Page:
RANCHO DE LA PIEDRA BLANCA
Ranch of the White Rock
Granted to: José
de Jésus Pico in 1840 by Governor Juan B. Alvarado
Size: 48,805 acres
Location: San Luis Obispo County
The white sea spray splashing on the tall white rocks along this part of the central California coast gave the land its name of piedra blanca, or "white rock."
BEFORE THE RANCHO
In the early 1800s, this part of the coast was under the control of the padres at Mission San Antonio de Padua. The Indians who lived at the mission were often sent over to the ocean to gather sea food.
1840 LAND GRANT
By 1838 the lands had been taken from the missions by the Mexican government, which then had control of California. José de Jésus Pico, who was serving as administrator of Mission San Antonio de Padua, asked Mexican Governor Juan B. Alvarado to give him the land along the coast. The Governor granted him 48,805 acres of land on January 18, 1840.
JOSE DE JESUS PICO
José de Jésus Pico, who was also known as "Topio Pico," was born in 1807 in Monterey, the capital of Mexican California. His father was José Dolores Pico, who came from Mexico to California as a soldier in 1790. His cousin was Pío Pico, who was governor of California in 1832 and 1845-46.
Like his father, Don José became a soldier and served from 1827 to 1831 in the Monterey Company. In the mid-1830s, Don José helped Juan Bautista Alvarado in his unsuccessful attempt to make California an independent republic, separate from Mexico. For this help, Governor Alvarado rewarded Don José with this grant of land, "south of San Carpoforo Creek to the Arroyo del Morena, and east from the ocean at high tide to the summit of the Santa Lucia mountains." The grant included about 14 miles of coastline.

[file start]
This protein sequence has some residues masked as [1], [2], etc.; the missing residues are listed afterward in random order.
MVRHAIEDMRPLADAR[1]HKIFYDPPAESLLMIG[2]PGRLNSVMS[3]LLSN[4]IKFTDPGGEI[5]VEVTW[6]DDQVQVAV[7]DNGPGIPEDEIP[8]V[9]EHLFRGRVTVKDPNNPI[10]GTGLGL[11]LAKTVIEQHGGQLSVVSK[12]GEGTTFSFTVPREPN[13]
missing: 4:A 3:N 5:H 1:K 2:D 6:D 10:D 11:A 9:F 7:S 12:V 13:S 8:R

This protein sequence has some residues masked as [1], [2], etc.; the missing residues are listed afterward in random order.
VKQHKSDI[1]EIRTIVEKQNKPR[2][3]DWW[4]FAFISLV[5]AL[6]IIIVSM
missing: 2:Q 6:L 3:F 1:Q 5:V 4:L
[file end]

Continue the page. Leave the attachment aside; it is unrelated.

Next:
RANCHO DE LA PIEDRA BLANCA
Don José named his land Rancho de la Piedra Blanca, the Ranch of the White Rock. Don José did not spend much time on his new rancho. He had a house built there, he planted an orchard, and he put a herd of cattle on the rancho. Then he hired some Indian vaqueros (cowboys) to take care of his cattle and property.
The rancho was in such a remote area and was so hard to get to, that Don José with his wife and children chose to live in the pueblo (town) of San Luis Obispo. Don José visited his rancho several times a year at the time of the round-up, and to supervise the trading of hides to the ships that came along the coast. At other times during the year, one of the Indian ranchmen would come to San Luis Obispo to give a report to Don José on how things were going on the rancho.
Later, Don José had some disagreements with the government officials and decided that it would be better to live at the faraway Rancho de la Piedra Blanca than in town. Things went well for a little while, but when Don José criticized General J. C. Frémont, he was sentenced to death. Fortunately for Don José, he had some good friends who had influence with the General, and he was soon released and pardoned. Later, Don José and General Frémont became good friends.
THE RANCHO CHANGES OWNERS
In 1854, Don José Pico sold a half-interest in 1,000 acres of Rancho de la Piedra Blanca to Captain John D. Wilson, a family friend, for $1,500. For a time, Don José continued to live on his part of the rancho, but he had become active in county government when California became a state. His position as State Assemblyman from San Luis Obispo County kept him away from the rancho.